We had the pleasure of introducing you to our client Massey Whiteknife, a successful Indigenous business owner, in the June 2016 blog post: “First Nation entrepreneur stays true to himself”. His tremendously successful company, ICEIS Safety, continues to grow while Massey also takes time to pursue other interests.
Blog Category: Aboriginal business
From startup to expansion, our resources are tailored to meet the unique needs of our Aboriginal clients.
Going back to 1970, Virginia Bruneau recalls her father having a passion for his people. Being on the school committee and a counselor for Cold Lake First Nation, he and some colleagues went on a strike to get a new school for the community. The movement gained momentum, and three other reserves followed suit, giving recognition to Virginia’s father. In the end, all four reserves were approved for brand new schools.
Since she was 3 years old, Jacquelyn Cardinal has been calling herself a computer nerd and an entrepreneur. For as long as she can remember, she’s been building websites, and breaking and fixing computers. In junior high and high school, she always found a way to make money. She remembers handing her father $1,500 to deposit into the bank for her when she was just 13 years old.
So you’re ready to start your business but you’ve received mixed messages about tax implications for Aboriginal entrepreneurs. Does it depend on whether you are status First Nations? Is it about the business structure you choose or whether you operate on- or off-reserve? Or all of the above? Have no fear, you’re not alone! There is no right or wrong choice but it is important to understand the impact of each option and which will work best for you before setting up shop.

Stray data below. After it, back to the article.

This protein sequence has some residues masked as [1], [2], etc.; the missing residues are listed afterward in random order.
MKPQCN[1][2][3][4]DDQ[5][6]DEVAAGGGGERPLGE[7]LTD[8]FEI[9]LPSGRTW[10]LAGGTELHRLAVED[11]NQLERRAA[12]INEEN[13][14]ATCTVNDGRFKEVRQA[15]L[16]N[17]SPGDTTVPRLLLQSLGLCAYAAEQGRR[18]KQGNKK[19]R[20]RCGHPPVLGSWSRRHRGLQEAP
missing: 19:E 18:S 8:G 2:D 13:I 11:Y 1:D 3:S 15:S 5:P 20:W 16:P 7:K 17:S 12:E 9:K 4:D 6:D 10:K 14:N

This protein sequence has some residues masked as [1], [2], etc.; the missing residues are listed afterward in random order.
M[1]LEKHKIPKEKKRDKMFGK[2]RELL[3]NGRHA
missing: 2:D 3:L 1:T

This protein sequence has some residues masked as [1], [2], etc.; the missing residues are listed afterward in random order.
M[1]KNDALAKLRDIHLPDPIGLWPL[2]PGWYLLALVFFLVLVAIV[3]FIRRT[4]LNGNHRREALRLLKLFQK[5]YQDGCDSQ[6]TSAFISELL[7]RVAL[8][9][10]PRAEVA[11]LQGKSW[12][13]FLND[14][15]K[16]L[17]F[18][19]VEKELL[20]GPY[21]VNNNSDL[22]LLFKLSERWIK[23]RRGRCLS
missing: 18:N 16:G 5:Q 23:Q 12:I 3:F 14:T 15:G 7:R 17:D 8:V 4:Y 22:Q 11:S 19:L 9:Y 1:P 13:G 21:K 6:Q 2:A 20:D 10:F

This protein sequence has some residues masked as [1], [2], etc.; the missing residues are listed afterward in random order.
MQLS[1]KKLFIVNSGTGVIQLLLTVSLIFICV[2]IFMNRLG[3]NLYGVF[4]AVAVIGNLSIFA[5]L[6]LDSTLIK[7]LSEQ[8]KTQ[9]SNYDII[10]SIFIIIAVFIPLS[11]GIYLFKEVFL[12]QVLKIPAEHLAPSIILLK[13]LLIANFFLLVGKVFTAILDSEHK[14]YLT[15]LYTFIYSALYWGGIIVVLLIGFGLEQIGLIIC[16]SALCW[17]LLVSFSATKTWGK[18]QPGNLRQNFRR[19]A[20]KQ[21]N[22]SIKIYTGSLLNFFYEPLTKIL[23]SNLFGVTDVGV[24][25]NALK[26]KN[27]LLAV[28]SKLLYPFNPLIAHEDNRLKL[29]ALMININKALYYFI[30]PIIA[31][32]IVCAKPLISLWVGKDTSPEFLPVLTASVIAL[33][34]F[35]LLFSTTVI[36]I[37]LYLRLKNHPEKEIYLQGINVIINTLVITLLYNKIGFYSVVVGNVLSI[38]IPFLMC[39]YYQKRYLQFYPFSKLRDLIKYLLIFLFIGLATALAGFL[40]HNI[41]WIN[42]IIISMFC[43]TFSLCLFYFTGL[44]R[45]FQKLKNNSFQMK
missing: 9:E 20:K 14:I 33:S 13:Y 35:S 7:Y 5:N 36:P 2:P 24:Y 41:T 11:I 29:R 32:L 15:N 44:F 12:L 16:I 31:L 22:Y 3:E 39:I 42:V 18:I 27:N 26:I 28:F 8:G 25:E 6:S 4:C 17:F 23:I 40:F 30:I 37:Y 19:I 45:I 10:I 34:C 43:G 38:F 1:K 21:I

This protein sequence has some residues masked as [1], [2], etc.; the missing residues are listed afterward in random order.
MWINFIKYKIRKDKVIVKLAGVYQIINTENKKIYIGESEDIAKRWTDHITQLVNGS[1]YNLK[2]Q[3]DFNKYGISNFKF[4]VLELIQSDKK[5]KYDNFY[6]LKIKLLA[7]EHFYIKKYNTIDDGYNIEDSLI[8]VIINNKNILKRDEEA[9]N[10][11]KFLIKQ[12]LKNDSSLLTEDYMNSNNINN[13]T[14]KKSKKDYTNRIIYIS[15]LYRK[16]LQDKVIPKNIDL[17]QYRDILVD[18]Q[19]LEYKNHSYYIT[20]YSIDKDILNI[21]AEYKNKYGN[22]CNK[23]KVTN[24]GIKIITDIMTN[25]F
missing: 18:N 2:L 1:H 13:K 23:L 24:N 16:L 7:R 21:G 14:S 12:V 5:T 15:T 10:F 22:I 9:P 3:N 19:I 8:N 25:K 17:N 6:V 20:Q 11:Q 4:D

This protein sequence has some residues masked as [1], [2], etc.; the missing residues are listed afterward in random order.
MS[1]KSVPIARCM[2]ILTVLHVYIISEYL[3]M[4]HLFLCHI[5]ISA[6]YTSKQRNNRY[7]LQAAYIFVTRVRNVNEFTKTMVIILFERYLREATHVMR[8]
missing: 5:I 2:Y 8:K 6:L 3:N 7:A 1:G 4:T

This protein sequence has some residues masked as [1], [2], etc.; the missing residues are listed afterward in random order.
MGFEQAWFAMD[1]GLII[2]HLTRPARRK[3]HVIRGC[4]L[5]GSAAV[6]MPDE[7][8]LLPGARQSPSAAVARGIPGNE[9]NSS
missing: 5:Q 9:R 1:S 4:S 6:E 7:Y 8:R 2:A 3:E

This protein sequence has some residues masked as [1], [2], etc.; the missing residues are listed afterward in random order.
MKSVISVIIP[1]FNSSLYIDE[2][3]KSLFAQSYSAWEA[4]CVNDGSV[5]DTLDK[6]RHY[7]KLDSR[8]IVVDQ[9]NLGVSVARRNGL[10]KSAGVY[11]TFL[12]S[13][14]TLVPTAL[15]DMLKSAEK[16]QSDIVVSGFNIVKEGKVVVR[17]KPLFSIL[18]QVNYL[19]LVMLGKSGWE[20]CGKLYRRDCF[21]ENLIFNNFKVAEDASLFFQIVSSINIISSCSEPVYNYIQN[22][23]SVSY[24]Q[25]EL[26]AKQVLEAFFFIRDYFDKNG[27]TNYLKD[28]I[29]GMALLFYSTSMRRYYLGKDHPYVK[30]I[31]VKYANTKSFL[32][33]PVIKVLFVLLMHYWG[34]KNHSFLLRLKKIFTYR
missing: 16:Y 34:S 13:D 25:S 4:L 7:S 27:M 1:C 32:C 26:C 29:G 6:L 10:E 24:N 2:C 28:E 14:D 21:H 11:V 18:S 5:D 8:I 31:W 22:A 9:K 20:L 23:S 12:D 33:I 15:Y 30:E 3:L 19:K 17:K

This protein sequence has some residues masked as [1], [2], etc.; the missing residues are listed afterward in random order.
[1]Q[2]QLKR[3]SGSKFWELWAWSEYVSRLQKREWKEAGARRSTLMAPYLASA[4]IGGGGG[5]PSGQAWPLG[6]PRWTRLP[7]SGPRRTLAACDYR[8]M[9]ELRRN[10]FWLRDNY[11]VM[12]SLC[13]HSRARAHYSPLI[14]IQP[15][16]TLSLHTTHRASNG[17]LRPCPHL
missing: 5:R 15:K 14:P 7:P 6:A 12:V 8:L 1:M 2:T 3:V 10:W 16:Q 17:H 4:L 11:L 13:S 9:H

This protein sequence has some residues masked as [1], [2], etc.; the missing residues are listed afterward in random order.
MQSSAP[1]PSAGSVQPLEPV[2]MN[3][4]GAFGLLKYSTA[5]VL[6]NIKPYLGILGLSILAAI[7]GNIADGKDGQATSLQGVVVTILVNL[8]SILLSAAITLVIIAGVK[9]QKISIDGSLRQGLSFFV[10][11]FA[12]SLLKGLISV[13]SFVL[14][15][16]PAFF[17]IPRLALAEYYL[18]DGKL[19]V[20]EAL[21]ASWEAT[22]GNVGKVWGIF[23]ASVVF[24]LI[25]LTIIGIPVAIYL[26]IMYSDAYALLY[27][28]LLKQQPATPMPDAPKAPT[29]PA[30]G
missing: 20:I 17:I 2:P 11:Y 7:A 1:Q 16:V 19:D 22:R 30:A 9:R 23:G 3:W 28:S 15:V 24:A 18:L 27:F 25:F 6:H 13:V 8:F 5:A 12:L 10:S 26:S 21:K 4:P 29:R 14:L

Where does one go to purchase authentic Indigenous made art and crafts? Moonstone Creation is the place to visit! In the historic neighbourhood of Inglewood, Calgary, on the corner of 10th Avenue and 12th Street SW, sits a quaint bungalow with a trademark sky blue front door. Dreamcatchers and medicine wheels adorn the front windows, and upon stepping foot into the establishment, the distinct and notably Indigenous fragrance of tanned moose hide engulfs the senses.
Dallas Arcand knew from a young age that he would not let his unfortunate circumstances hold him back. Growing up with no father figure and hardly any opportunities, he didn’t always know how things would turn out. With hard work and creativity, he always managed to find ways to make money and succeed.
Who knew the love of storytelling would grow into a production company? Aretha sure didn’t. She originally went to school to be a web designer, earning a Digital Interactive Media diploma from Northern Alberta Institute of Technology (NAIT). After doing web design for a while, she began to think about starting her own business. With limited education and experience, she was advised to continue her education or gain more experience.
Massey was born with an entrepreneurial spirit. "Growing up I was always a little entrepreneur. At home I would make a little store and increase my supplies", he reflects on his childhood. He wanted to become successful enough to take care of his mother - that was his goal and dream.